In other words, I couldn’t wait to get this posted and try a Nick style tutorial. Though I am sure I will never measure up.
Creatures of the reef, which I finished today and am blocking, is my first official lace project. Now, you may say that you have seen me do lace before, which is true, but this is the first one I ever started. So we will explore both blocking and early lace mistakes associated with this project.
When you cast off for lace, you end up with a pile of strange looking stitches. Blocking is what gives the lace shape and what brings out the pattern.
Here is a cast off Creatures shawl.
So, to start the blocking process, I fill my sink with lukewarm water. If it is too hot or cold, the wool will felt. Since I am using a blend, 50% wool/50% tussah silk, I need to be concerned about this. (Personally I think tussah silk smells vaguely of fish for some reason, appropriate in this project huh?) I first add to the water a bit of eucalan wool wash. This is a wash that does not have to be rinsed out, lessening the chance of felting due to agitation. It also has eucalyptus in it which keeps moths at bay. Finally, it gives the wool a softness, taking away some of the scratchies. To be honest, with this yarn, it isn’t much of a problem as it is wonderfully soft and warm to start out with.
I then add my project, and press it gently underneath the water. Being careful not to agitate it. I need to leave it there for 20-30 minutes at least, as I want the yarn to be really soaked so it will hold its blocking.
When it is ready, it sinks nicely under the water.
While the project is soaking, I prepare my blocking space, get out my pins and blocking wires, and put towels on my kitchen floor. Now is also a good time to take a pain killer if you have a bad back, blocking is really hard on it! Or perhaps you can cast on for your next project. It is probably not advisable to do the dishes!
Once the project is well soaked, I let out the water and carefully squeeze the excess out of the project. Remember your delicates, don’t wring or twist. I don’t even do a very good job squeezing out the project because I am convinced less handling is more at this point. And the next step does a very good job getting out the excess moisture. As well as making your knees wet.
Put the project out on the towels
I cover the whole thing with another towel, so that the project won’t stick to itself.
I then begin to roll it like a sleeping bag. As I go along, with every roll, I push on the roll to absorb the moisture.
Once it is all rolled up, I kneel on it for good measure. Trust me, it really helps! Then I unroll and put the project on the blocking surface I am using. In this case, the project is so large that I need to use my bed. Which is easier on my back anyhow, considering that it is so high up!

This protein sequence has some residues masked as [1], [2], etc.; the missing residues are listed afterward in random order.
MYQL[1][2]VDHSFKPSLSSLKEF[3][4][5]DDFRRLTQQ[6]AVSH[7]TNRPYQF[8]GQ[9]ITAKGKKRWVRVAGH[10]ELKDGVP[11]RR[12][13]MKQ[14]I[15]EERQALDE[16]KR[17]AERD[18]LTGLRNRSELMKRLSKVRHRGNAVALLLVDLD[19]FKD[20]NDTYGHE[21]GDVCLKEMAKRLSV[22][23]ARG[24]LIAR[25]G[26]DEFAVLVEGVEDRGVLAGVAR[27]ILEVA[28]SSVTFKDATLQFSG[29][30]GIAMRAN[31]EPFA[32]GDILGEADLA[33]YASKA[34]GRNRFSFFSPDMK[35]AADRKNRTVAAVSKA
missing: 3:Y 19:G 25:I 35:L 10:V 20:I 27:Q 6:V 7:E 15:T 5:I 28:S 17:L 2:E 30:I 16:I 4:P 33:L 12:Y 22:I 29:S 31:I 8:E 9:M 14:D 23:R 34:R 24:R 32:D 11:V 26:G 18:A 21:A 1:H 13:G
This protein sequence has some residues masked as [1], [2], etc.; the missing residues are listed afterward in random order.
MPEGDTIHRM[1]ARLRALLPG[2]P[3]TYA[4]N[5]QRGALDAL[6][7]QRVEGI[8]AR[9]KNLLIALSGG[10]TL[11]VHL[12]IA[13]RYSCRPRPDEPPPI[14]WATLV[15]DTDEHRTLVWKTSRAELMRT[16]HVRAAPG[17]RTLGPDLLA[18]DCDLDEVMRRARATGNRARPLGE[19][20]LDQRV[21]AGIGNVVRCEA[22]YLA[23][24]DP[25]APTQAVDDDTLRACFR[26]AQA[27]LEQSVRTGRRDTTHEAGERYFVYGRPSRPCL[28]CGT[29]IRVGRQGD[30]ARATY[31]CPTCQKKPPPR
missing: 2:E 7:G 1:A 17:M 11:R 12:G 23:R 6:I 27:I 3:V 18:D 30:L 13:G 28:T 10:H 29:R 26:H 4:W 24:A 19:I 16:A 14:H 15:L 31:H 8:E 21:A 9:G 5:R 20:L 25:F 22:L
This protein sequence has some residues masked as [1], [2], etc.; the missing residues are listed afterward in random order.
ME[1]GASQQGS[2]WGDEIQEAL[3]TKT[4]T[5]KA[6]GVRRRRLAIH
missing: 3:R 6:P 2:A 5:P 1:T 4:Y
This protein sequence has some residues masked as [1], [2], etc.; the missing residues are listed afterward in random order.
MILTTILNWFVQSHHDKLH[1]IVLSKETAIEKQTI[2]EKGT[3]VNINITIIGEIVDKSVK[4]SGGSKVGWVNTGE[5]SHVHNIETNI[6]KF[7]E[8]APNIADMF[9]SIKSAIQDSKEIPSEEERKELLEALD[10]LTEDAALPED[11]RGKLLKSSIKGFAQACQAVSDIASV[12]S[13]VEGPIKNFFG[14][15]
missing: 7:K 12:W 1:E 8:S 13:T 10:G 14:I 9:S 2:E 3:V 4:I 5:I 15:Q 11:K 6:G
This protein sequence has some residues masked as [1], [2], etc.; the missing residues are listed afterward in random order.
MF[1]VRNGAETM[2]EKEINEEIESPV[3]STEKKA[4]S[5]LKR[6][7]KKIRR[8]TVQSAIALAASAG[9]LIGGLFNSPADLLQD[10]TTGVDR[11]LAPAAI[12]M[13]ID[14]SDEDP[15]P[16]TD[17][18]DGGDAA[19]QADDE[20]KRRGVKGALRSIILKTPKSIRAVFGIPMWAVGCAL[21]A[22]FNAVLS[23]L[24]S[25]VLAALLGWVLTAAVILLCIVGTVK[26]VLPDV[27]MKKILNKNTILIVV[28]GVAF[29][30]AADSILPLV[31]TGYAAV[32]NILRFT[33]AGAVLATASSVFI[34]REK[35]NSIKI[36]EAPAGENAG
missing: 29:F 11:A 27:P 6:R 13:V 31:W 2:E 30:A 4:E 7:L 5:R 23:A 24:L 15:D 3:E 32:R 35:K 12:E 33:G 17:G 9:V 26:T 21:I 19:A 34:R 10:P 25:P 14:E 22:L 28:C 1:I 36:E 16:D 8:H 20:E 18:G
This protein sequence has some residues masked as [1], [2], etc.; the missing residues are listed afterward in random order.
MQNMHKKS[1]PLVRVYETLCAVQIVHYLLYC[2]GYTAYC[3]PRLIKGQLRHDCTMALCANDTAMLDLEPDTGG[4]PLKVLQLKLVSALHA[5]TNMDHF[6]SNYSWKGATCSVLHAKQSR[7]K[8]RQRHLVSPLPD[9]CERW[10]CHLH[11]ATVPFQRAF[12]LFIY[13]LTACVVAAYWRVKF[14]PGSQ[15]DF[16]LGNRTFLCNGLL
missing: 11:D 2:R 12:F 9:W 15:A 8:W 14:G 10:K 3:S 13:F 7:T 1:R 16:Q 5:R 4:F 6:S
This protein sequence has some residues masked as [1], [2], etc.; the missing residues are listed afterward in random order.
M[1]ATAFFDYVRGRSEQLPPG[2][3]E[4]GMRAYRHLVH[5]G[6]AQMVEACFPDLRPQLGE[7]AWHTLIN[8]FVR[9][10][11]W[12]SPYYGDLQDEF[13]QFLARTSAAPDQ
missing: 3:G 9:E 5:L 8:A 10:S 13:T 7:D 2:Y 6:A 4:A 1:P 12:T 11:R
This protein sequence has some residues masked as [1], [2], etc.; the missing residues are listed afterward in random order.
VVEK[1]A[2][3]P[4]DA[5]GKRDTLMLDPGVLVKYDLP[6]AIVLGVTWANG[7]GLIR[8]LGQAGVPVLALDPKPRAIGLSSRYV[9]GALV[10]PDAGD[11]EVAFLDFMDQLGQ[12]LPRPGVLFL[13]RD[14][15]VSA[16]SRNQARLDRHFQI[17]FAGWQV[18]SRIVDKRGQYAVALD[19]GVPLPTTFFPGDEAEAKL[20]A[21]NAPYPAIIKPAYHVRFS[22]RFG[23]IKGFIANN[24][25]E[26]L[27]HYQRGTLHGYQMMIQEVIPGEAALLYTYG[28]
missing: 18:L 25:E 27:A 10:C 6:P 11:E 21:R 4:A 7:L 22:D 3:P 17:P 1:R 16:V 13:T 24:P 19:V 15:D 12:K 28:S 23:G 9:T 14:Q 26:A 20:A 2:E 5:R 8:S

My first step is to identify the straight lines in the shawl. In this case, the sides are not technically straight edges. So I use the top and the middle. I am using blocking wires from Knitpicks, but this can be done with all pins (it just takes forever and tons of pins!) There is also another method using string, I would search through yarnharlot’s archives for a good tutorial if you want to try that method. And frankly if you don’t have blocking wires, thats the one I would try! If you want cheap blocking wires, I have heard that you can get soldering wires and wipe them clean. The advantage to this is that besides being an inexpensive alternative to formal blocking wires, is that you can have them cut to your specifications. I would have actually gone this route had I heard of it before I purchased my blocking wires!
Now that I have the blocking wires in place, on the straight lines, I have to secure them with pins. The idea of blocking is basically stretching the HECK out of the project! So a secure line is necessary.
It is at this point where I realize I have a potential problem. This particular project starts with casting on both edges and then decreasing every other row until you have 5 measly stitches left on your needles. A common problem with new lace knitters is that they cast on too tight. I was apparently not immune to this. As you can see in the picture below, where I am supposed to have seashells I have these tight straight lines. I am not quite sure, at this point, if I am going to be able to fix that! But onward and upward!
So now that I have secure straight lines, I need to pin out the seashells and stretch the project. I initially pin the longest point of each seashell.
But it still doesn’t look like much at this point. The next step is to pull each pin out further over and over again. Think lug nuts when changing a tire. A bit at a time. When you pull out some, others are then too far behind. The next 2 pictures show how that happens.
See how 2 of the pins are farther in? Now I have to pull those out and I get this:
Now obviously I need to pull the side pins out farther.
I do this until they start to look like seashells and/or the top line cannot take the stress any longer!
Now, the seashells need to be rounded rather than pointy, and as I have it, they will end up pointed. So I need to add pins to round them out.
That is my last step, so now I have a fully blocked shawl.
Now it just needs to dry thoroughly. Which means I am sleeping on the couch tonight. Good thing I have a comfy couch! The good news is that I can wear a new shawl to church tomorrow!!!
A couple notes about the project. The seashells should be much more defined. I was luckily able to mess with the project, getting them into some semblance of seashells, but my tight cast on really caused me to have soft scalloped seashells rather than the clearly defined ones pictured in the pattern. Which I am ok with since it is technically lace project #1.
Stay tuned for final pictures taken tomorrow!